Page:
Joseph “JB” Bensmihen is used to having people underestimate him, so he says it’s not surprising if people want to go by metrics such as fundraising to surmise his fate in his House District 68 encounter with Democrat Ben Diamond.
With six weeks to go before the election in Pinellas County, the 47-year-old Benshimen, a home health care business executive who has lived in the district for less than a year, has raised only $14,608. Diamond, on the other hand, has collected $292,688.
“David Jolly is right. People are tired of you calling them up and asking them for money,” he said half-jokingly on Monday, referring to Jolly’s STOP Act legislation which would ban federal office holders from fundraising. “People don’t like it,” he says about dialing for dollars, though he insists he’ll be in the hunt when it’s all said and done on November 8.
Benshimen said he has proven that he can successfully fundraise, having raised more than $120,000 for his race for Florida’s 22nd Congressional District seat in Palm Beach County last year to oppose Democrat Lois Frankel. But he opted out of that race after redistricting made it much more viable for a Republican to win. He ultimately moved to St. Petersburg earlier this year and prepared to challenge Dwight Dudley in the HD 68 seat, before Dudley surprised observers by dropping out of the race in May.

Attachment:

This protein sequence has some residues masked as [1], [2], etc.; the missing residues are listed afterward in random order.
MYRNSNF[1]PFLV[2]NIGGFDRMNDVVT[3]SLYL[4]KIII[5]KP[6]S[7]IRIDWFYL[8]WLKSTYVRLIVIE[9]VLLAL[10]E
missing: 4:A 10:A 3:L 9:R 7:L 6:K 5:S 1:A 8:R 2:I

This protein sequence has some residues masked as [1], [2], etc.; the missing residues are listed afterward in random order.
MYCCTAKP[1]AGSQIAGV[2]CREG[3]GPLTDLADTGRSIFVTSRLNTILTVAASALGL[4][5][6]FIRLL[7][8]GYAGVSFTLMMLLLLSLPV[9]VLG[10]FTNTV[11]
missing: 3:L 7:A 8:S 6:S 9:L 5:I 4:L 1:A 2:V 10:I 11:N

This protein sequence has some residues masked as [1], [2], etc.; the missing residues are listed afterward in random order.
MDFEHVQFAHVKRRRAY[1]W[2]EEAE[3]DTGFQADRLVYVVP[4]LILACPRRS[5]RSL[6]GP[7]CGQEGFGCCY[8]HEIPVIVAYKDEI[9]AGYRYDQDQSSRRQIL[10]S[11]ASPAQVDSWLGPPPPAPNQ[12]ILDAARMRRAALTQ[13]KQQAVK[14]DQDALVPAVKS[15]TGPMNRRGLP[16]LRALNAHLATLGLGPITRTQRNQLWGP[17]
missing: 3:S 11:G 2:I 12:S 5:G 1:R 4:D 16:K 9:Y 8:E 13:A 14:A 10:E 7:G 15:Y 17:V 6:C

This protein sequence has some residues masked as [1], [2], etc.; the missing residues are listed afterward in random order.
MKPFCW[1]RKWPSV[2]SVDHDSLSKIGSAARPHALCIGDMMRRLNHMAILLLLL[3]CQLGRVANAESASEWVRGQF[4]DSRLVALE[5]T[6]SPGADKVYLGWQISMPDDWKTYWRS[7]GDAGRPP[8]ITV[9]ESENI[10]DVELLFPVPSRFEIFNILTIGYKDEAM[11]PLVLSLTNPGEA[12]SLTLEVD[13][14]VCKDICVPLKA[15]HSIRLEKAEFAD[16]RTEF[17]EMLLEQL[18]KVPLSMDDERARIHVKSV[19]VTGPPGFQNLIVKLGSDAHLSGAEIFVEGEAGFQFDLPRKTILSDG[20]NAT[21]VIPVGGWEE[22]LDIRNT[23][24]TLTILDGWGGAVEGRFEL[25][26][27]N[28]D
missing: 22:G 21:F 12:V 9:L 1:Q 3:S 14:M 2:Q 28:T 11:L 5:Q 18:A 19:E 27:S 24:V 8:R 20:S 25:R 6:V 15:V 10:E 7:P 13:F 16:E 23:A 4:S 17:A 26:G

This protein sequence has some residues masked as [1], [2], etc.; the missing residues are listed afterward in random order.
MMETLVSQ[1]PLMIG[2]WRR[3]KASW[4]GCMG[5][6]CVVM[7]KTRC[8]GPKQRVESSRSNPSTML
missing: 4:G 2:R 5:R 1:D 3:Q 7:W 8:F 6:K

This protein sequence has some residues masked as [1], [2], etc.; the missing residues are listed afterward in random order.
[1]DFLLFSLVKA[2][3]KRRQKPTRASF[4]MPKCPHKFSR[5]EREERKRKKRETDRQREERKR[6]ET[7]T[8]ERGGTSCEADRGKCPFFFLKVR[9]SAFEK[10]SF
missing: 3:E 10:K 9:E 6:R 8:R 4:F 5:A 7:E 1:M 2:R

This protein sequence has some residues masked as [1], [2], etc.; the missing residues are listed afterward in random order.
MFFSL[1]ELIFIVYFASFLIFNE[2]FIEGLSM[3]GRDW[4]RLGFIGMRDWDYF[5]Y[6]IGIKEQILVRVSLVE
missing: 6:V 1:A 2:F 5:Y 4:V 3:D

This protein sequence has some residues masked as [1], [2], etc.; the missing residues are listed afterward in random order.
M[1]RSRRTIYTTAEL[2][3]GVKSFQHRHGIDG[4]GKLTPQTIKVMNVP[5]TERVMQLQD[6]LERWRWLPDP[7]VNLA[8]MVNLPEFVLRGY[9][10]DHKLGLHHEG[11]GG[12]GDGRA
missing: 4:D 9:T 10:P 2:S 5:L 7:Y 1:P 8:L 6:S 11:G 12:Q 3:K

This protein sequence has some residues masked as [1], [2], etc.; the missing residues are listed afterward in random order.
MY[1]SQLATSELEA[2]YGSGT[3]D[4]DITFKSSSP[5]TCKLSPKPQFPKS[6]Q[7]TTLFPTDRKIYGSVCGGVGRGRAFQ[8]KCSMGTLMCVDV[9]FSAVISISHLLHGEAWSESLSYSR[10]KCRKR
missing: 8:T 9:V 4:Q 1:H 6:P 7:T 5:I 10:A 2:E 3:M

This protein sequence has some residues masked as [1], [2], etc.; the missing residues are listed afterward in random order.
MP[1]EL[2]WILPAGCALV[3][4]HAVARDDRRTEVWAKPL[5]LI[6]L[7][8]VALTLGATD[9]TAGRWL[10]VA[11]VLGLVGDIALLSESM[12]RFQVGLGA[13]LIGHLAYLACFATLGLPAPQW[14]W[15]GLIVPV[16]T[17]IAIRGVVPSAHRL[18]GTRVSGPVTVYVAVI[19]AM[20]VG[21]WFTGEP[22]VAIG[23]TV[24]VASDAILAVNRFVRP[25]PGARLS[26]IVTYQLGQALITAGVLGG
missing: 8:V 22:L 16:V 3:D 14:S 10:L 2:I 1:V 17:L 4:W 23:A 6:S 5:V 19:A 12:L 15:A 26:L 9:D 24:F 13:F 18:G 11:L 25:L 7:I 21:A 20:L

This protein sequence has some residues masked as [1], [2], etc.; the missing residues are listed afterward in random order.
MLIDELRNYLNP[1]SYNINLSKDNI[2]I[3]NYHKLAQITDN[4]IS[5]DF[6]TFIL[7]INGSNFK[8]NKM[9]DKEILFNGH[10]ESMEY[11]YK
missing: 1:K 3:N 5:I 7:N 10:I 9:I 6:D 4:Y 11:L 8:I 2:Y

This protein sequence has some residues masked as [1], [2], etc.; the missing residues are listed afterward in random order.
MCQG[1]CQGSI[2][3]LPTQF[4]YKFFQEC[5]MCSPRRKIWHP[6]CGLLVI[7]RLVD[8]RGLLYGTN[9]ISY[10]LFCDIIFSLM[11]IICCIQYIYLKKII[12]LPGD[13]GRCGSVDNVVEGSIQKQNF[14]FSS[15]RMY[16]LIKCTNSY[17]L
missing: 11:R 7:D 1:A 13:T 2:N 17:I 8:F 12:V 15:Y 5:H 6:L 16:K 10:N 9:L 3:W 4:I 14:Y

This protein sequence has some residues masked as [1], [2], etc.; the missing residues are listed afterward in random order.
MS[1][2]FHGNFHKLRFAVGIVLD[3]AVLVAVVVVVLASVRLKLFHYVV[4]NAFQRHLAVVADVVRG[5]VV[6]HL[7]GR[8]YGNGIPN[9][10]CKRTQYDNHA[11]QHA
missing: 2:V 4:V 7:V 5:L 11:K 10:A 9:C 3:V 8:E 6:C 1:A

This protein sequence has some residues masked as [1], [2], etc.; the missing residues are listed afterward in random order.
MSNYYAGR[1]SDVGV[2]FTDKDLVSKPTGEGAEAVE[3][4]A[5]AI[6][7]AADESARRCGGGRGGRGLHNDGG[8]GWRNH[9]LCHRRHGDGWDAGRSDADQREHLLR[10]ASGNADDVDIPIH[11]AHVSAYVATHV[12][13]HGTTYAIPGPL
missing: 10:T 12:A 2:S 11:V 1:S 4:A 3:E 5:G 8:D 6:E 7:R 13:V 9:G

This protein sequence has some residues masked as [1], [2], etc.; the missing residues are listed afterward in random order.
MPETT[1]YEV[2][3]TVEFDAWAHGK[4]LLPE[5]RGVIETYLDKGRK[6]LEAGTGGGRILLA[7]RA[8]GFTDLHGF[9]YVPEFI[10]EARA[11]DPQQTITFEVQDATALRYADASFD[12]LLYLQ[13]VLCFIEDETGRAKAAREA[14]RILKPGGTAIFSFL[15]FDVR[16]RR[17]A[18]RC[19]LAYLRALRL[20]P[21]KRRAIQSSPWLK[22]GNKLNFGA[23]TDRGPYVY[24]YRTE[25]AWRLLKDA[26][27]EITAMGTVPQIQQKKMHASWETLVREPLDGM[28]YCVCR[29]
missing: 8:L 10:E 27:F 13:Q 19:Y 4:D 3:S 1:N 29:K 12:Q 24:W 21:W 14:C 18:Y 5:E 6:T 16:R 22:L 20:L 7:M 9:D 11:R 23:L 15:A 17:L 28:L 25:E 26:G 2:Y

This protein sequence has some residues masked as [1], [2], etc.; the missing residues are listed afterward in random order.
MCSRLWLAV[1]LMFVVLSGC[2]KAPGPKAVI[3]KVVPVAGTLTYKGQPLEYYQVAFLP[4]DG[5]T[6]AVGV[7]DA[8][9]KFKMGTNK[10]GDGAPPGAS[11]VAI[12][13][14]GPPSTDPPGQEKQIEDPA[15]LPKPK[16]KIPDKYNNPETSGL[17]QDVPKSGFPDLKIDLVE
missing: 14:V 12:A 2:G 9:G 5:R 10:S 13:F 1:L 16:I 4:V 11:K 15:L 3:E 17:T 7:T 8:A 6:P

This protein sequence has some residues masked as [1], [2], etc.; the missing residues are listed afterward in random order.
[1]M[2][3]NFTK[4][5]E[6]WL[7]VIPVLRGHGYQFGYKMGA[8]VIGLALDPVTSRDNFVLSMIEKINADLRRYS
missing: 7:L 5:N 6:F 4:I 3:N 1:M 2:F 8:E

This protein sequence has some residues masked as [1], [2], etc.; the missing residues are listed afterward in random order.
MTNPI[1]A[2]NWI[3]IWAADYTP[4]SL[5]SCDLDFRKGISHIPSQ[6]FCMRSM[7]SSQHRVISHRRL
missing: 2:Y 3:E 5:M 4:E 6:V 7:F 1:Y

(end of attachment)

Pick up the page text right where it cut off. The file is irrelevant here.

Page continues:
“I did not pull an Eric Lynn and take the money and put it into a PAC,” Beshimen says, referring to the former CD 13 Democratic candidate who moved hundreds of thousands of dollars he raised in that race and moved it into a political action committee when he switched to the HD 68 Democratic primary race. Lynn lost to Diamond in that race last month.
Benshimen says the campaign is putting in another $24,000 into his campaign. “We’re trying to raise money the best way we can,” he says.
He does admit to feeling slighted by the Florida Chamber of Commerce. The pro-business group instead gave their blessing to Diamond in the HD 68 race last week.
Benshimen recently met before the Tampa Bay Times editorial board. He said he told them that while he believes they’ll probably back Diamond in the race “because that’s what the way you guys lean,” he said he made an appeal for his own candidacy by saying that he’s the only candidate who can get anything done in Tallahassee due to the fact that as a Republican he’ll have a better chance of having his bills considered by the GOP-led leadership in the Legislature.
Benshimen has cerebral palsy, an affliction that has become a lifelong challenge, but one he’s overcome throughout his life. He says he’s been through worse things that going through a fundraising slump.
“I’m the better candidate,” he boasts. “There’s no question.” He says that he believes that he’ll either win by three percentage points or lose by two points. “It’s not going to be a blowout,” he maintains.
The Diamond campaign declined to comment on this report.